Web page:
MacArthur ‘Genius Grant’ winner is UW–Madison alumna
A 1990 University of Wisconsin–Madison graduate has won a prestigious fellowship from the MacArthur Foundation, commonly known as the MacArthur “Genius Grant.”
Anne Basting, who received a master’s degree in theatre and drama at UW–Madison, is now a theatre professor at the University of Wisconsin-Milwaukee. She was recognized as an “artist and educator demonstrating the potential of storytelling and creative expression to improve the lives of elders experiencing cognitive impairment,” with the overall goal of changing the way we think about aging.
“Basting’s perspective on aging and the power of stories is changing the perceptions of caregivers, family members, and policy makers around the artistic and creative capabilities of older adults, regardless of age or cognitive status,” the foundation said in announcing the award.
Basting and 22 other fellows will receive a no-strings-attached $625,000 grant for their exceptional creativity and potential for future contributions to their fields.
Basting sees the fellowship as an award shared by the many people she’s worked with through the years, she told the UW-Milwaukee Report.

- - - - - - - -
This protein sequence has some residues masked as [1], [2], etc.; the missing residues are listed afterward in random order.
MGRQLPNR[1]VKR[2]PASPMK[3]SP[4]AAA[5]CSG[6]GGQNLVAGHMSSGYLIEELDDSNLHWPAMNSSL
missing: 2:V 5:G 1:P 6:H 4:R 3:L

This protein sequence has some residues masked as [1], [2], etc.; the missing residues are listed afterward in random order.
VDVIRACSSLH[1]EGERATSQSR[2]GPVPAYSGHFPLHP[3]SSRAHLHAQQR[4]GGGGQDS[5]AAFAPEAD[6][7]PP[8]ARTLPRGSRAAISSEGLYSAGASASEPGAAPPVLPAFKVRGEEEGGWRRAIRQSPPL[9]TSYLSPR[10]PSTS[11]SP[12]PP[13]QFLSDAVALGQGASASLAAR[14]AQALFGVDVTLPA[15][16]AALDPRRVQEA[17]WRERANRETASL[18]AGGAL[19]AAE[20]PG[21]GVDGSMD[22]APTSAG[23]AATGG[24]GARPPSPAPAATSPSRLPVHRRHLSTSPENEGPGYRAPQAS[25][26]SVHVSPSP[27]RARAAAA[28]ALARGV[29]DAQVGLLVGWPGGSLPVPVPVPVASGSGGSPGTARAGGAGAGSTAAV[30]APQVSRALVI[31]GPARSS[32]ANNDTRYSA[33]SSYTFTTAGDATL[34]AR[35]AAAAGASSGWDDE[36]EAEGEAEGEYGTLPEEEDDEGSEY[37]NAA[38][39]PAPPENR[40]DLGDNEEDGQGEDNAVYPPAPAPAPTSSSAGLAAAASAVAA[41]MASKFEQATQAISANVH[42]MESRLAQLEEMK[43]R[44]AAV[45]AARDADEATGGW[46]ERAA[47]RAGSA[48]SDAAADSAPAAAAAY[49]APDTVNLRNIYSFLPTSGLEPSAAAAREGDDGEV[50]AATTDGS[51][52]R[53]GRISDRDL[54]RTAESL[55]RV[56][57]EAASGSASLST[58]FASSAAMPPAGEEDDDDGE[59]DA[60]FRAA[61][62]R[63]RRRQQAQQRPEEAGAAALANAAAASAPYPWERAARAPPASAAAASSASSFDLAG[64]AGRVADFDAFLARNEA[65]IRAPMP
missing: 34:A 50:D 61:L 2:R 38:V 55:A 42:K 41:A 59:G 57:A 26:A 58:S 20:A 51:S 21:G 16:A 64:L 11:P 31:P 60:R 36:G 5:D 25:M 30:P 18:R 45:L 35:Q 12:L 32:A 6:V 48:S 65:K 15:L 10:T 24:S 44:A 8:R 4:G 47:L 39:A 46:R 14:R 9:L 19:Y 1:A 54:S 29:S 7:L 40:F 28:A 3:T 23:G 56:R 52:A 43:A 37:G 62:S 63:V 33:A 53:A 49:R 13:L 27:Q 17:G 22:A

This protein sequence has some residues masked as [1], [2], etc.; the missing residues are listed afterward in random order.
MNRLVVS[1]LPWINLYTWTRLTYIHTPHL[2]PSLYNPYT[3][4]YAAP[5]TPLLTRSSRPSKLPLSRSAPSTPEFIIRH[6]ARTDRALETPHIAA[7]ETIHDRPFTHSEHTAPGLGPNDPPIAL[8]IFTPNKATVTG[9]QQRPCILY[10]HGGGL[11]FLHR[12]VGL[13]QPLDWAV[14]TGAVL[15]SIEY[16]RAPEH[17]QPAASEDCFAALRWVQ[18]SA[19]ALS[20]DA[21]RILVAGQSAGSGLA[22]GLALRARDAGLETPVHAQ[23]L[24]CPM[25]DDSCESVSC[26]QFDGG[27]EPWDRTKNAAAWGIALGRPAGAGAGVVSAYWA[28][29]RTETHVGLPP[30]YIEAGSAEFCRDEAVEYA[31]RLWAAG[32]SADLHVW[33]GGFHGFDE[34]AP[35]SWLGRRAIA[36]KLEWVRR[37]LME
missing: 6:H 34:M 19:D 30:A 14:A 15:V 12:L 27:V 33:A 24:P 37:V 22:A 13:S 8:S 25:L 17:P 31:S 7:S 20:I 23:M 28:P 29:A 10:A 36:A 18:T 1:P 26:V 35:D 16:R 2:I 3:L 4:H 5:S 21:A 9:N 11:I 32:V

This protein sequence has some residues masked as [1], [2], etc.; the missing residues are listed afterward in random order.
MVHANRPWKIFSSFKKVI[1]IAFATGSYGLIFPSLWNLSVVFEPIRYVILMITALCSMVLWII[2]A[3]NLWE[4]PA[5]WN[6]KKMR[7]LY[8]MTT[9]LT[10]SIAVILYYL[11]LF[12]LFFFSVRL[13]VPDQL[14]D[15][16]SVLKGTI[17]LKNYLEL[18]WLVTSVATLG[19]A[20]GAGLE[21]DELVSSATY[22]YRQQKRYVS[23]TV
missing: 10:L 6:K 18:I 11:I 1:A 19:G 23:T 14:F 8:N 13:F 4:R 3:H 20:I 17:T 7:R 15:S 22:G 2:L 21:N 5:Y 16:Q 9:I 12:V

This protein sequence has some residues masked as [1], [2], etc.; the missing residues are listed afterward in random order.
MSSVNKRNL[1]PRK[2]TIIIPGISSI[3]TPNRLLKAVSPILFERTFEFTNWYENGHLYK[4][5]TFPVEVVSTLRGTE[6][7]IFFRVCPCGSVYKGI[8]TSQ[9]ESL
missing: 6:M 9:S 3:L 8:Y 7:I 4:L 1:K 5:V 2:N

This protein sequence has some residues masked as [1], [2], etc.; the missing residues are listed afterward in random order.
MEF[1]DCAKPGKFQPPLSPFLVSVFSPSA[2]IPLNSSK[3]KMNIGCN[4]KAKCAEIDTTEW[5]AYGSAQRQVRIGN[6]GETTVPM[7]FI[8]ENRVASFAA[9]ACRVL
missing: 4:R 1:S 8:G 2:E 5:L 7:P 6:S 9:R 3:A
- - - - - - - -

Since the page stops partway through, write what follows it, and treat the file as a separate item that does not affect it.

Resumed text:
“All of my work is collaborative,” Basting said,“and I feel suddenly like I’m standing by myself, and it’s not where I’m comfortable. So waves of gratitude go to all the people that have ever said yes to agreeing to do a project with me over the years, and in Milwaukee, that’s a huge network now. I’ve done national and international work, too, but the depth of collaboration and support from Milwaukee has been huge.”
Basting learned of the fellowship via phone a few weeks ago while driving. She then called her husband, photographer Brad Lichtenstein, but she was sworn to secrecy and couldn’t tell anyone else until Wednesday’s late-night announcement.
“It’s been three excruciating weeks,” Basting said. “I think some of my colleagues thought I was sick.”
Among Basting’s many other projects are TimeSlips Creative Storytelling, The Penelope Project and the Islands of Milwaukee. They all exhibit the kind of creativity and community involvement to which Basting has devoted her professional career, and which ultimately drew the foundation’s attention.
Basting is the sixth person to earn a fellowship while living in Wisconsin, and the first since Milwaukee’s Will Allen, founder of Growing Power, was honored in 2008.
News of Basting’s honor spread quickly, and she’s been prominently featured in the Milwaukee Journal Sentinel, The New York Times and on American Theatre’s website. The MacArthur Foundation also has produced a video and brief history of her work.
– Howie Magner